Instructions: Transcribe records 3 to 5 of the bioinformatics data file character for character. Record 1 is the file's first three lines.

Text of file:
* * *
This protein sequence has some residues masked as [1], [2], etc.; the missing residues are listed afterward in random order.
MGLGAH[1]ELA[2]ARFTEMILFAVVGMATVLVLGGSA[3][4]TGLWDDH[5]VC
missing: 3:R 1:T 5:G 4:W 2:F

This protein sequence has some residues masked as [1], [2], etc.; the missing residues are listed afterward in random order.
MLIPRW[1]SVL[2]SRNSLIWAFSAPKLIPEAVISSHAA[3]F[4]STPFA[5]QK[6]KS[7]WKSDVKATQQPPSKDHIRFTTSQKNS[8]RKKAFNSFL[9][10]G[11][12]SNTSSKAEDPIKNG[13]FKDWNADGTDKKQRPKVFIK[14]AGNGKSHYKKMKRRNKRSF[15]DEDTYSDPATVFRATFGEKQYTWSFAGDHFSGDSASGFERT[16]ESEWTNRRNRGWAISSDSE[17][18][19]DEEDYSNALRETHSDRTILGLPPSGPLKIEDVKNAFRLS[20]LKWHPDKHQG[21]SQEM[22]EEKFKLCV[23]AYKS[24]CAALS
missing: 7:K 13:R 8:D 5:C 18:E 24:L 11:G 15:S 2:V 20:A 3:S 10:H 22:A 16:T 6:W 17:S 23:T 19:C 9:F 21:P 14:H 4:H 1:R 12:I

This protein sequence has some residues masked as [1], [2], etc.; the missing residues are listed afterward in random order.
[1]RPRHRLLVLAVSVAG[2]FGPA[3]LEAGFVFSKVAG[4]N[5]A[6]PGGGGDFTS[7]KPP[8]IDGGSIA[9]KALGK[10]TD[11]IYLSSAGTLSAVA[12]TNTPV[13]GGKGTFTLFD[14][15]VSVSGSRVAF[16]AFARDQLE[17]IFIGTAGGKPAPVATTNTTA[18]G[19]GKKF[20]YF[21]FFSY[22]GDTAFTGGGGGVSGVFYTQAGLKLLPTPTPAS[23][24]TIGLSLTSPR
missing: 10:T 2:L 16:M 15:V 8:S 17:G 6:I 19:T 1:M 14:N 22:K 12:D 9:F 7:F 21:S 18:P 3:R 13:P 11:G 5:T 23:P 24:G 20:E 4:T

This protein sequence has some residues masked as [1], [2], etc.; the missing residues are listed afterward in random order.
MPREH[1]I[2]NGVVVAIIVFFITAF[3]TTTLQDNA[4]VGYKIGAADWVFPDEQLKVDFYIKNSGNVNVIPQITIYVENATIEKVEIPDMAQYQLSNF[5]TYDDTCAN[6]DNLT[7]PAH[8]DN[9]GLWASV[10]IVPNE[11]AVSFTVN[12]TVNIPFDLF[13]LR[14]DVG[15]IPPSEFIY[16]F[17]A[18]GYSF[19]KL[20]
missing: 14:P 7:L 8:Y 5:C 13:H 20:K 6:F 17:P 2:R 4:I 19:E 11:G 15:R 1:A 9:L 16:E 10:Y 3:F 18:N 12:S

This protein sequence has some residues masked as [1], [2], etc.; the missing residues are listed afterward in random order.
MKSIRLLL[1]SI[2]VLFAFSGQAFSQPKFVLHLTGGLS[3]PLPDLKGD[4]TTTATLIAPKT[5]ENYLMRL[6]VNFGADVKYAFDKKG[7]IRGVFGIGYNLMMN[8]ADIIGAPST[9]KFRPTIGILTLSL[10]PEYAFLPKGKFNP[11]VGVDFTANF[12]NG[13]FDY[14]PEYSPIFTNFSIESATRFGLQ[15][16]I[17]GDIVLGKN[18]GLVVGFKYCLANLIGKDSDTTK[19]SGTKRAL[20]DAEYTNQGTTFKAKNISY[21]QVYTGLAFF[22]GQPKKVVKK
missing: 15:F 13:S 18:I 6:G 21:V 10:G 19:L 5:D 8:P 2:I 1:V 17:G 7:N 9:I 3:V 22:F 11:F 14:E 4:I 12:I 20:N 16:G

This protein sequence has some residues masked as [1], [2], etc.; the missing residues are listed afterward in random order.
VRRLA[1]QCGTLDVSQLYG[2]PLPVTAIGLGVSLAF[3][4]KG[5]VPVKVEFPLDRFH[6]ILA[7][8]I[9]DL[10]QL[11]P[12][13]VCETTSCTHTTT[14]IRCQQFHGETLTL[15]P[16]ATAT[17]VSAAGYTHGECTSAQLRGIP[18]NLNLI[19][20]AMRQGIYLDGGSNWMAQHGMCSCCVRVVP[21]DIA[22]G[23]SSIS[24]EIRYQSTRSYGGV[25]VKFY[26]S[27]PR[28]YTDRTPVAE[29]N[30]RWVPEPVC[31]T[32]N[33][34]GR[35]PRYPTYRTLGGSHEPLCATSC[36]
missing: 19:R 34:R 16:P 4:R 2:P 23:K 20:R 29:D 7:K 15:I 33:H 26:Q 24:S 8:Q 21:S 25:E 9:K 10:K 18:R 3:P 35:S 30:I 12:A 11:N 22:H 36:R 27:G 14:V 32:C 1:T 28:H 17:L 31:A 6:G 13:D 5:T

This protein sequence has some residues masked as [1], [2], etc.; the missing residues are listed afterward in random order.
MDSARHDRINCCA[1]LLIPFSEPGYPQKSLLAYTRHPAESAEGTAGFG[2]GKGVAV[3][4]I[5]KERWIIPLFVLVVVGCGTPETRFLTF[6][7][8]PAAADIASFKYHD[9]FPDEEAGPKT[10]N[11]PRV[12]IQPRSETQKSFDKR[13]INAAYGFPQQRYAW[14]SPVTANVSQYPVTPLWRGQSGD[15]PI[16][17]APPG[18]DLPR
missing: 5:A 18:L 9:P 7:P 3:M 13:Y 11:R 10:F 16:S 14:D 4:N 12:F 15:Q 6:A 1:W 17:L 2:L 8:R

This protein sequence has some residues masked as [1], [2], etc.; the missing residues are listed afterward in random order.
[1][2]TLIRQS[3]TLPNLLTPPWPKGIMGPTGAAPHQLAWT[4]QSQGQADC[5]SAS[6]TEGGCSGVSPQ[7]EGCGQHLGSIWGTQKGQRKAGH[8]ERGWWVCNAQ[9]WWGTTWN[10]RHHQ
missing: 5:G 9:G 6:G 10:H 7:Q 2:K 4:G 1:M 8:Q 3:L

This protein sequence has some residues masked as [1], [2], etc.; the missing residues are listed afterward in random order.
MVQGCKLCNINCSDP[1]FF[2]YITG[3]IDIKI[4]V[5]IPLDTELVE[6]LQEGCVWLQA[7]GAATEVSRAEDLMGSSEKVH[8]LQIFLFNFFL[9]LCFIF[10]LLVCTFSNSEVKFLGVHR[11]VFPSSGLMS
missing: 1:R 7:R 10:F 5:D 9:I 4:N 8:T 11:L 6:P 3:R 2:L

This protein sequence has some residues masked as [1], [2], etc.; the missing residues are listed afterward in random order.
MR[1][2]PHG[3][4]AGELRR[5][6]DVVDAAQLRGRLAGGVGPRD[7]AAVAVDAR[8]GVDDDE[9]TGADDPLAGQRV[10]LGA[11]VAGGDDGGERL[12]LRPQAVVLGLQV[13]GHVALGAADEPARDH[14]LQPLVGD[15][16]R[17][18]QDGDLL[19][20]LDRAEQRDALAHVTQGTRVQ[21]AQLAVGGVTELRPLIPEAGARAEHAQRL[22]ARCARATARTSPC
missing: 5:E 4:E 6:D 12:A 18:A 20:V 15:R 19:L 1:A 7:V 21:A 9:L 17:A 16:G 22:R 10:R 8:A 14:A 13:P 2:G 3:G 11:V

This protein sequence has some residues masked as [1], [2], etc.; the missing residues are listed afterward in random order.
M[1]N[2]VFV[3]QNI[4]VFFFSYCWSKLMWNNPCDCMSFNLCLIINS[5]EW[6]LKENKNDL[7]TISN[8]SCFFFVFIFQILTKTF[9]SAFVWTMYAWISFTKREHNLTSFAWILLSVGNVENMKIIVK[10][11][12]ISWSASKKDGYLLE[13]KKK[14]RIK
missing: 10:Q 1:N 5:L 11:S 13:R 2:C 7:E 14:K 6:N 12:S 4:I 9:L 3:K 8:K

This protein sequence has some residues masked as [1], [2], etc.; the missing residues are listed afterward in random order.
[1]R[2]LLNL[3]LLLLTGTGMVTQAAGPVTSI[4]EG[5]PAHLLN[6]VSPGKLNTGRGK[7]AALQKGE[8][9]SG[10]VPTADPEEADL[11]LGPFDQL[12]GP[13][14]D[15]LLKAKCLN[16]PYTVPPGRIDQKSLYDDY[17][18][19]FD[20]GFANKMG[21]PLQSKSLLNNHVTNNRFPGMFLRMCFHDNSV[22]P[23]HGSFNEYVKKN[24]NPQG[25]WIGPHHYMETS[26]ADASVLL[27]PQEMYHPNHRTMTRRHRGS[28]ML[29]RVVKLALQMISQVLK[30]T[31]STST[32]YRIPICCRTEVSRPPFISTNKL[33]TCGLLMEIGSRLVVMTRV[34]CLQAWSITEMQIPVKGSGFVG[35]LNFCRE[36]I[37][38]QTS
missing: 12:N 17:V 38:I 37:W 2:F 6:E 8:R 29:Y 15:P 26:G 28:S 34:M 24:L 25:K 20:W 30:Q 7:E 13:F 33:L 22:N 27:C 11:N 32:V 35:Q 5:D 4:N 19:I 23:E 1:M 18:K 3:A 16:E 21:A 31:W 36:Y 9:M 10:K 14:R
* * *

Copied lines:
This protein sequence has some residues masked as [1], [2], etc.; the missing residues are listed afterward in random order.
[1]RPRHRLLVLAVSVAG[2]FGPA[3]LEAGFVFSKVAG[4]N[5]A[6]PGGGGDFTS[7]KPP[8]IDGGSIA[9]KALGK[10]TD[11]IYLSSAGTLSAVA[12]TNTPV[13]GGKGTFTLFD[14][15]VSVSGSRVAF[16]AFARDQLE[17]IFIGTAGGKPAPVATTNTTA[18]G[19]GKKF[20]YF[21]FFSY[22]GDTAFTGGGGGVSGVFYTQAGLKLLPTPTPAS[23][24]TIGLSLTSPR
missing: 10:T 2:L 16:M 15:V 8:S 17:G 6:I 19:T 1:M 14:N 22:K 12:D 9:F 7:F 21:S 18:P 3:R 13:P 11:G 5:T 23:P 24:G 20:E 4:T

This protein sequence has some residues masked as [1], [2], etc.; the missing residues are listed afterward in random order.
MPREH[1]I[2]NGVVVAIIVFFITAF[3]TTTLQDNA[4]VGYKIGAADWVFPDEQLKVDFYIKNSGNVNVIPQITIYVENATIEKVEIPDMAQYQLSNF[5]TYDDTCAN[6]DNLT[7]PAH[8]DN[9]GLWASV[10]IVPNE[11]AVSFTVN[12]TVNIPFDLF[13]LR[14]DVG[15]IPPSEFIY[16]F[17]A[18]GYSF[19]KL[20]
missing: 14:P 7:L 8:Y 5:C 13:H 20:K 6:F 17:P 2:R 4:I 19:E 11:G 15:R 1:A 9:L 16:E 10:Y 3:F 18:N 12:S

This protein sequence has some residues masked as [1], [2], etc.; the missing residues are listed afterward in random order.
MKSIRLLL[1]SI[2]VLFAFSGQAFSQPKFVLHLTGGLS[3]PLPDLKGD[4]TTTATLIAPKT[5]ENYLMRL[6]VNFGADVKYAFDKKG[7]IRGVFGIGYNLMMN[8]ADIIGAPST[9]KFRPTIGILTLSL[10]PEYAFLPKGKFNP[11]VGVDFTANF[12]NG[13]FDY[14]PEYSPIFTNFSIESATRFGLQ[15][16]I[17]GDIVLGKN[18]GLVVGFKYCLANLIGKDSDTTK[19]SGTKRAL[20]DAEYTNQGTTFKAKNISY[21]QVYTGLAFF[22]GQPKKVVKK
missing: 15:F 13:S 18:I 6:G 21:V 10:G 19:L 5:D 8:P 2:I 1:V 17:G 7:N 9:I 3:V 22:F 11:F 14:E 4:I 12:I 20:N 16:G